# Query Help

I am trying to understand the following SQL statements for calculating the first and last day of the next month. Can someone break it down for me

-- first day of next month

-- last day of next month
###### Who is Participating?

Commented:
To get the first day of the month:

To get the last day of the month:

However, if what you really want is "give me everything with a date happening this month", if there is any possibility that your dates will have a time portion, you are better off using the first day of the next month:

DATEADD(month, DATEDIFF(month, 0, GETDATE()) + 1, 0)

For example:

``````DECLARE @start datetime = DATEADD(month, DATEDIFF(month, 0, GETDATE()), 0),
@end datetime = DATEADD(month, DATEDIFF(month, 0, GETDATE()) + 1, 0)

SELECT *
FROM foo
WHERE MyDate >= @start AND MyDate < @end
``````
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Author Commented:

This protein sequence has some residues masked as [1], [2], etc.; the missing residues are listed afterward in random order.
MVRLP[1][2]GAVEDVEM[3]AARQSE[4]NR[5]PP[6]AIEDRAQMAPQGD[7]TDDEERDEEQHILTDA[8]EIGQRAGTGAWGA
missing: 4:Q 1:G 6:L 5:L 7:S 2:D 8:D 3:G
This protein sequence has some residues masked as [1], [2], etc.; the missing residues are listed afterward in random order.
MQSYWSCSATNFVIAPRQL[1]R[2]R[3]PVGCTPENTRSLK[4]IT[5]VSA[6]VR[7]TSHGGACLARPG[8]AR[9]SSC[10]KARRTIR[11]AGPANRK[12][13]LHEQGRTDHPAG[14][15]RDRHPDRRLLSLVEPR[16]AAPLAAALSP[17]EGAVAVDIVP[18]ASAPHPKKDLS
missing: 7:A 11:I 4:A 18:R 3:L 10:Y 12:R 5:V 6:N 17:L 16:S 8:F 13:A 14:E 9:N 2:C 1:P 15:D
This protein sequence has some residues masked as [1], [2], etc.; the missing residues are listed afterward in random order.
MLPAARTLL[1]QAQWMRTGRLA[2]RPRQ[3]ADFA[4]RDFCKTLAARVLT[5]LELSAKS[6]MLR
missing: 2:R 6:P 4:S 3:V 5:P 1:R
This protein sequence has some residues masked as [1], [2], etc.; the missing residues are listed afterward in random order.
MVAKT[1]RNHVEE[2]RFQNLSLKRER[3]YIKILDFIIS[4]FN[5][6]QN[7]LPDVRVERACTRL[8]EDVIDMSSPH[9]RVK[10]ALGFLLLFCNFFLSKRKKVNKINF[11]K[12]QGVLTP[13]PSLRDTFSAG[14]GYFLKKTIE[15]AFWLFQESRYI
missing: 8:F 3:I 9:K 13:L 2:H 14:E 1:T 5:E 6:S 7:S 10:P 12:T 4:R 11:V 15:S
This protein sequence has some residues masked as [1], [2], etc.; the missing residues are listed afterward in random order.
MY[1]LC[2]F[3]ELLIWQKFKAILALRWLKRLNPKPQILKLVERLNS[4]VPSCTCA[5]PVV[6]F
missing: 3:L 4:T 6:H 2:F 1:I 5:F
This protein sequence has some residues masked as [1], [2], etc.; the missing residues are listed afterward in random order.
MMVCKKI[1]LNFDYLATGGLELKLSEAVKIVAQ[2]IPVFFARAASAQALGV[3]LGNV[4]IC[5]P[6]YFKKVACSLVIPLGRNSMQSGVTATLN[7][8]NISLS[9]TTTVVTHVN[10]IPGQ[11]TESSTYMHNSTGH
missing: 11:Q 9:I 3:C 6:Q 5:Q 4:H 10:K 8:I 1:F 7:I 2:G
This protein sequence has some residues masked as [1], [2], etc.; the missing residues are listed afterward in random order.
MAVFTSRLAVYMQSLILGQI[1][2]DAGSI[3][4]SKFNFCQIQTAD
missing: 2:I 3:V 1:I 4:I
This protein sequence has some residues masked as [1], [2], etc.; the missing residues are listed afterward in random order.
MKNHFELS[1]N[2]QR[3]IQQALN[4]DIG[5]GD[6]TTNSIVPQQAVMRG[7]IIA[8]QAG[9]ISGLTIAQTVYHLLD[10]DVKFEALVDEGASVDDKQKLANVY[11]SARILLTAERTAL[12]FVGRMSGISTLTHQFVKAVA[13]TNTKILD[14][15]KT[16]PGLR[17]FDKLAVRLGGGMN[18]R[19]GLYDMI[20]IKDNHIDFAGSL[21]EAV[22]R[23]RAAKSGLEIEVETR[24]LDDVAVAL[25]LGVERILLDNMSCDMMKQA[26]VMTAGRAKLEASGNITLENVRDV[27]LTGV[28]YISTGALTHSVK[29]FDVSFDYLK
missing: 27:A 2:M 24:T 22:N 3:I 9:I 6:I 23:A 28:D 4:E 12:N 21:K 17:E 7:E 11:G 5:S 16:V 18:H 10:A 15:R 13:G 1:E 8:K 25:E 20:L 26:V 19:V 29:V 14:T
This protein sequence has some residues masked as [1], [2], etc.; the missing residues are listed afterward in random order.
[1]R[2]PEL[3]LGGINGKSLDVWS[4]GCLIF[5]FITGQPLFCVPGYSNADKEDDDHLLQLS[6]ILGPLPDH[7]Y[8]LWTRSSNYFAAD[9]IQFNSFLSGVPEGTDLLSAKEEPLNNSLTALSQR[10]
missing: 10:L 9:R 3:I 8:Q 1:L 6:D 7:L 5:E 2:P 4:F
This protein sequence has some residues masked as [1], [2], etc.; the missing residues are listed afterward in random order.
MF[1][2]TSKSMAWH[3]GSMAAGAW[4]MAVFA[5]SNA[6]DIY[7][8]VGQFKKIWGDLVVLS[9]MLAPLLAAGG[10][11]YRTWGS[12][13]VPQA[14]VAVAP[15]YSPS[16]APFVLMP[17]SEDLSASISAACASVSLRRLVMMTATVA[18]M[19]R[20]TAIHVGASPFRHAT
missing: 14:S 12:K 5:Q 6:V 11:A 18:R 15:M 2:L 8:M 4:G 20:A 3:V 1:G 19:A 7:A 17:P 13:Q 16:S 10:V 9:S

As an addition to this, surely you just need

DATEADD(mm, DATEDIFF(m,0,GETDATE())+1,0) in the first case.

Why does it default to the 1st?
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Commented:
Break it down
``````SELECT dateadd(mm,0,DATEADD(mm, DATEDIFF(m,0,GETDATE())+1,0)) first_next_month
, DATEDIFF(m,0,GETDATE())    as months_between_now_and_year_0
, DATEDIFF(m,0,GETDATE())+1  as plus_one_month
, 'next'
, DATEDIFF(m,0,GETDATE())    as same_as_above
, DATEDIFF(m,0,GETDATE())+1  as plus_two_months
, DATEADD(mm, DATEDIFF(m,0,GETDATE())+2,0) as add_above_months_to_year_0  -- gives 1st of month after next
, dateadd(dd,-1,DATEADD(mm, DATEDIFF(m,0,GETDATE())+2,0)) as less_one_day  -- gives last day of prior month
``````
Why the first ... by year 0 it is the 1st of January too.  So when you a whole number of months, it still is the first of the month.
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Commented:
In the first case you're getting the total amount of months since date 0 (01-01-1900) until today and adding one. Then you convert to a full date, which would be the first of the month.

In the second case you get the total amount of months since date 0 until today (as in the first case), but this time you add two (one more month). Then you subtract one day, thus giving you the last day of next month.
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Commented:
listen to matthewspatrick, he is indeed correct. I can confirm that
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